How to buy the best sewing machine
Sewing machine types
By Jess O'Leary
Article 1 of 4
Sewing machine types
Unsure whether you need a basic electronic or overlocker sewing machine? We explain the different types to help you make the right choice.
Whether you want an electric sewing machine for quick and easy sewing, or an overlocker model to achieve a professional finish, it’s important to choose the right sewing machine for your needs.
This guide highlights the key facts about the various types of sewing machines you can buy. Once you know what you want, our brand reviews can help you decide which model to go for.
We’ve asked owners of all the big-name brands, such as Singer, Janome and Brother, to rate their machines on everything from ease of use to build quality, and whether they would recommend it to a friend.
To compare the big brands and see typical models and prices, head to our guide to the best sewing machine brands.
Electric sewing machines
A basic electric sewing machine contains a motor in the body. This drives the needle in the top part of the sewing machine and controls other working parts, such as the bobbin and feed dogs that automatically feed material to the machine under the needle.
The motor is driven by a foot pedal that you control. These usually offer a range of speeds – the harder you put your foot down, the faster you sew.
Electric sewing machines allow for a reasonable range and size of stitches, which are selected by turning a dial. They're much faster and more accurate than old-fashioned manual sewing machines.
Electric sewing machines are the most popular kind, sew a range of stitch types and are controlled by a foot pedal.
Computerised sewing machines
Computerised sewing machines do everything that ordinary electric machines do – and a lot more.
They’re controlled by a computer which is pre-programmed with the correct tension, length and width for each stitch style. They're operated using a touchpad and screen, and with more advanced models you can download programs from your PC.
Computerised sewing machines can memorise past work, and will also store hundreds of different stitches for you to choose from.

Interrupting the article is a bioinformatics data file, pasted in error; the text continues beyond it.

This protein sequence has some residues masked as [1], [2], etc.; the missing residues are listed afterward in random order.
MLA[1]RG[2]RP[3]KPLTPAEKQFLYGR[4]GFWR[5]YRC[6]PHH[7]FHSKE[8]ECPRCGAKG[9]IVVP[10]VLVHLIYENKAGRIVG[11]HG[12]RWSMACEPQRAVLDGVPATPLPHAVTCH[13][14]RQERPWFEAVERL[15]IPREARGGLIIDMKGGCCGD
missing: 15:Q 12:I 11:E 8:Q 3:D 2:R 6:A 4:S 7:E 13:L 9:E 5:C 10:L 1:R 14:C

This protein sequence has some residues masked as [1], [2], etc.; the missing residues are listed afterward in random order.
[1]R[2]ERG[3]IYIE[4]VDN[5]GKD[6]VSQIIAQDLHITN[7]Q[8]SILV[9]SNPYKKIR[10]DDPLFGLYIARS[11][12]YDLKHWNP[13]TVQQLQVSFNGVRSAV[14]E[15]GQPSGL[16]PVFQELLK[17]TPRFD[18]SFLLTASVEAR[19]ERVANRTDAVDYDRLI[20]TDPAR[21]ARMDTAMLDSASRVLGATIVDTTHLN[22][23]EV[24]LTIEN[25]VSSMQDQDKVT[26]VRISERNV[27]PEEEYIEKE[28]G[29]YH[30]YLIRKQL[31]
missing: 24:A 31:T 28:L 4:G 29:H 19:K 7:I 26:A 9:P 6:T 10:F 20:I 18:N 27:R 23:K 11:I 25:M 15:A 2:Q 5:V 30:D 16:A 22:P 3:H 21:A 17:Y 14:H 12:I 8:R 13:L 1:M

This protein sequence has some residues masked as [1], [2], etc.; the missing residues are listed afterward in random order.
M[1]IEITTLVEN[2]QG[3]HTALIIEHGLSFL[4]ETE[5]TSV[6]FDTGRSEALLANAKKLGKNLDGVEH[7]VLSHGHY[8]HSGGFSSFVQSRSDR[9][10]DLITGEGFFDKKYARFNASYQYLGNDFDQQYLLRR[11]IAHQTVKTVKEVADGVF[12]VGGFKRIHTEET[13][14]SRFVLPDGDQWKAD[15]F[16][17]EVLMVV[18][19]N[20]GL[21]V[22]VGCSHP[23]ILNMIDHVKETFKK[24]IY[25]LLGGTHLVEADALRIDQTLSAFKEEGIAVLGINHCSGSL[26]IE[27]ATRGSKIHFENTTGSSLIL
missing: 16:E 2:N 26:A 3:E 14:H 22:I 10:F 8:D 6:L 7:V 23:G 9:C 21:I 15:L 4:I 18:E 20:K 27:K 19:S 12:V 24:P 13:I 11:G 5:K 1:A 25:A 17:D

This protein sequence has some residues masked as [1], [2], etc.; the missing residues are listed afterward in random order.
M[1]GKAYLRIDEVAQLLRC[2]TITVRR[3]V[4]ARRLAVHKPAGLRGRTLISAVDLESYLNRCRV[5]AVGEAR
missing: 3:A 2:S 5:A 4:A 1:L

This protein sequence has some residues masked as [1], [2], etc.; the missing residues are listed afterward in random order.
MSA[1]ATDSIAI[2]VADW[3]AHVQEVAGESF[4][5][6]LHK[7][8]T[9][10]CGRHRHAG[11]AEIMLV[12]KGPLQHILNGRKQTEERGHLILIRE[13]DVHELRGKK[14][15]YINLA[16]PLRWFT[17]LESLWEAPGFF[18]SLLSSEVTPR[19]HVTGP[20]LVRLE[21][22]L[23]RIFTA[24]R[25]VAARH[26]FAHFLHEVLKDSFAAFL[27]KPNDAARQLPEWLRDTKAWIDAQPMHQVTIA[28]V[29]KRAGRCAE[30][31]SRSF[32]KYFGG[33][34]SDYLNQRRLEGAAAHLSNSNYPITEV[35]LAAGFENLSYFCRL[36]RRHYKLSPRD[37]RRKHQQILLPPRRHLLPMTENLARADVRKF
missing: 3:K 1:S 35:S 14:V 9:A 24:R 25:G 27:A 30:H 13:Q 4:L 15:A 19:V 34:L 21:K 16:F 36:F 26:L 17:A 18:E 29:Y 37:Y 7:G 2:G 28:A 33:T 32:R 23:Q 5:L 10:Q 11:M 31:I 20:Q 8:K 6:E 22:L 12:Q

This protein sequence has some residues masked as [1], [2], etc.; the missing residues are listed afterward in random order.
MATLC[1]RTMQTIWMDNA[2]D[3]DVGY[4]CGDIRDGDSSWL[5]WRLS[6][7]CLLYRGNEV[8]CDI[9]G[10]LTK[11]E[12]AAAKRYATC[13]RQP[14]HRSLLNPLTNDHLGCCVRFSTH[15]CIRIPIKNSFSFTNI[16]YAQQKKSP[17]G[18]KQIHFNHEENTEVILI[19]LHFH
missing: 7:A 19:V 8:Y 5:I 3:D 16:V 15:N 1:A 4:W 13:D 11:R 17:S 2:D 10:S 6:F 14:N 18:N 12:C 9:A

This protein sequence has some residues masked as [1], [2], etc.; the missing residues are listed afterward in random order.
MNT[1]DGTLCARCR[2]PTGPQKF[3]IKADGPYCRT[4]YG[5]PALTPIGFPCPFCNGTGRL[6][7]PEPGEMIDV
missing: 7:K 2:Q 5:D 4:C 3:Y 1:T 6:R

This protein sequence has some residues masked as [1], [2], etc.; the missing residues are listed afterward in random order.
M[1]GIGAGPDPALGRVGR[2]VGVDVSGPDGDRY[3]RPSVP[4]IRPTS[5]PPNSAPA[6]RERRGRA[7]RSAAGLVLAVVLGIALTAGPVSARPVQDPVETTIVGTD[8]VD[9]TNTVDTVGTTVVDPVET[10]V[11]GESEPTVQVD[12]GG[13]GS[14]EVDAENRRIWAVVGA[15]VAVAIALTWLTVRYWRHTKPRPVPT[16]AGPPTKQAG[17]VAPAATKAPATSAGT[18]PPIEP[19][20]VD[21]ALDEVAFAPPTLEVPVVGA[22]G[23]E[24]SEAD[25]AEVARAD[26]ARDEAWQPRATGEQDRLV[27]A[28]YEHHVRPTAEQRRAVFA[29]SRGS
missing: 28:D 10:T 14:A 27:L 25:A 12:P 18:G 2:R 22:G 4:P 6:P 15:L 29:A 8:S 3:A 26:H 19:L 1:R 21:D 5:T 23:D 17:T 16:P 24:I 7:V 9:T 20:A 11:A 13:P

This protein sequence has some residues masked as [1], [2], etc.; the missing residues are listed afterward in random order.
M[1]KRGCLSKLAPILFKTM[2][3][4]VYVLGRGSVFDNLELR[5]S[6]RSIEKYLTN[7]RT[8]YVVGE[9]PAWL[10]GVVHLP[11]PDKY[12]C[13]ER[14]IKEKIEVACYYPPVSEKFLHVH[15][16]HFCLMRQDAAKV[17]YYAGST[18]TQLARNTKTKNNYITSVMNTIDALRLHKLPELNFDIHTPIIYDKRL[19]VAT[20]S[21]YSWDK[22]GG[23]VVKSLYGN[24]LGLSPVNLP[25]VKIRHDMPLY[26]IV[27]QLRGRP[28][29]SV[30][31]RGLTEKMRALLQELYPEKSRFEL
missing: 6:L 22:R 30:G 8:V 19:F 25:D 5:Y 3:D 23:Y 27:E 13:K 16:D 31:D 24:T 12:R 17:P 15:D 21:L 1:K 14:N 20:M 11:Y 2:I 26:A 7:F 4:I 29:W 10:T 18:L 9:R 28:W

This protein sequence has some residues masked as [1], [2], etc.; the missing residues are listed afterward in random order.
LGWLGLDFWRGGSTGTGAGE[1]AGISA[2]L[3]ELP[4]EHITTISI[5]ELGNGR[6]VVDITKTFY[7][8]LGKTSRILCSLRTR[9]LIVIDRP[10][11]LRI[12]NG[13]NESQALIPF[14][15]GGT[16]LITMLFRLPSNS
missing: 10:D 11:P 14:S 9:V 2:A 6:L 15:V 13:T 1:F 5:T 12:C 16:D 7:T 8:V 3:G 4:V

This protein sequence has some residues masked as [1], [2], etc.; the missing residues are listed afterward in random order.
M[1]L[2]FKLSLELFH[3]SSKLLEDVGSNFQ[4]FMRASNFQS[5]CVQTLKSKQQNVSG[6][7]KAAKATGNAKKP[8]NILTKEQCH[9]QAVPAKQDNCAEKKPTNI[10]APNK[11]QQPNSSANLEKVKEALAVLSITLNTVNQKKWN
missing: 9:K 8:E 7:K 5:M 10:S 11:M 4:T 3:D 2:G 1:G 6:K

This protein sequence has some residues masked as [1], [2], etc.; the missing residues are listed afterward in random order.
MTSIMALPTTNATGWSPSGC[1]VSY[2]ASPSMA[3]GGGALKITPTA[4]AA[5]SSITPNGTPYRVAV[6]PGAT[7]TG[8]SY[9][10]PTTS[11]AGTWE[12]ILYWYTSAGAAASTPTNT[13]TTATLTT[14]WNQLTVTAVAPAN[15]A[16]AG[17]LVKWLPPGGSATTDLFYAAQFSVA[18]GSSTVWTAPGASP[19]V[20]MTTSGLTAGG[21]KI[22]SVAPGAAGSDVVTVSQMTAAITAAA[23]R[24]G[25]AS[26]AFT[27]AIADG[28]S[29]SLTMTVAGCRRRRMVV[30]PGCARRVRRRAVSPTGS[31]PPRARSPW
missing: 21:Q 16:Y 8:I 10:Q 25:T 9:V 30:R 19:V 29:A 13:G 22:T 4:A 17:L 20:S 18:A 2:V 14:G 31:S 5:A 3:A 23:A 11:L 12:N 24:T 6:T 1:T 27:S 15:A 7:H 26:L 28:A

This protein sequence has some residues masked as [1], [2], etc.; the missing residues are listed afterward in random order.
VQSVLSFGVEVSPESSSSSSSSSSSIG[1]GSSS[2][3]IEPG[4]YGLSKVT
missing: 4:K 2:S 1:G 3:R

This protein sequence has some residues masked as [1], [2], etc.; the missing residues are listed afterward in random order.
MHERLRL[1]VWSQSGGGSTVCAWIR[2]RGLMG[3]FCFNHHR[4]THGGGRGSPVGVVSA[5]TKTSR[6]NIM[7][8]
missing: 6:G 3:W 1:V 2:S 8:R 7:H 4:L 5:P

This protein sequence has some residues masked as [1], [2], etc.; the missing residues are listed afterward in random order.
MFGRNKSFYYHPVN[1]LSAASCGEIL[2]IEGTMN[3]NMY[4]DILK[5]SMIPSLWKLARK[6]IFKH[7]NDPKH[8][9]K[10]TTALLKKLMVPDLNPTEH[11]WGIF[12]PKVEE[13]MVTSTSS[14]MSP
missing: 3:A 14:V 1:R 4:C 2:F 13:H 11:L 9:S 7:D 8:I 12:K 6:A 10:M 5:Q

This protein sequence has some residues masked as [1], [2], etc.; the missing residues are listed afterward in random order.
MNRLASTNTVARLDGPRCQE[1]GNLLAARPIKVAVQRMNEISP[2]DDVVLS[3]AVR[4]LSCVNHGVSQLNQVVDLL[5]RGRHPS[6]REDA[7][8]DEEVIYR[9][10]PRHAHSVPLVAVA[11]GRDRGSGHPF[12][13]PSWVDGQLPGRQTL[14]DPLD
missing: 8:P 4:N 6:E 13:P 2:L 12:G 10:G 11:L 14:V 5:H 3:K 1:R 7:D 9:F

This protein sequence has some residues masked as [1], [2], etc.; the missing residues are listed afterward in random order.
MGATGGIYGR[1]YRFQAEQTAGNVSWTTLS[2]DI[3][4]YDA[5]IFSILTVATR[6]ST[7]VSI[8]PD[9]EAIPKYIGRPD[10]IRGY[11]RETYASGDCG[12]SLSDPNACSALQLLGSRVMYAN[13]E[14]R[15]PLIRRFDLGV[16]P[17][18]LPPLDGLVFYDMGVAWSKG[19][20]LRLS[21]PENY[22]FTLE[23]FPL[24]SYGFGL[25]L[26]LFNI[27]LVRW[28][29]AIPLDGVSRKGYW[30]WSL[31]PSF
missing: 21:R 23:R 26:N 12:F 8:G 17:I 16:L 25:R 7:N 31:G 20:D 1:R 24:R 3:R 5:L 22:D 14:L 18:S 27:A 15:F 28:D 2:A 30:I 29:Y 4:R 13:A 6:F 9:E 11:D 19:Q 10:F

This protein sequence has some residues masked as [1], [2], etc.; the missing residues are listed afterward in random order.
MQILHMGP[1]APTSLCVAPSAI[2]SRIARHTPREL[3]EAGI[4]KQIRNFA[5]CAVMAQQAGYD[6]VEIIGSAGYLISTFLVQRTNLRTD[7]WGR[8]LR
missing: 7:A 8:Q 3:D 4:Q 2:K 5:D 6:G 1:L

Computerised sewing machines are pre-programmed with the correct tension and stitch dimensions and operated using a touchpad.
Overlocker sewing machines
Overlocker models are designed to stop fraying and to give a professional finish to the seams of a garment. They are typically used in addition to a regular sewing machine – you can’t use one on its own, as its functions are limited.
The main purpose of an overlocker sewing machine is to neaten seams, which it achieves by trimming while sewing. While you can use an ordinary sewing machine to neaten an edge, you have to cut the fabric yourself, then set the machine to zigzag stitch, which takes time and creates a slight ridge.
An overlocker sews faster than a sewing machine, and you can buy attachments that make it particularly useful for stitching rolled hems, gathering and attaching bindings.
An overlocker machine is used in addition to a regular sewing machine to stop fraying and give a professional finish.
Manual sewing machines
Generally limited to some old heritage models, manual sewing machines are operated by turning a handwheel as you guide the fabric under the needle with the other hand.
The only places that you're likely to come across one of these sewing machines are in an antique shop, a museum, a schoolroom or perhaps hidden away in the loft.
You could also find one of these older sewing machines on internet auction sites. The vintage look does have a certain charm, but there are also a few practicalities to consider before you commit to buying one.
Look at models that take standard needles and have standard feet, as otherwise you may have trouble finding replacements. Also, make sure the sewing machine you choose has a round bobbin rather than a long bobbin, as this will make winding easier.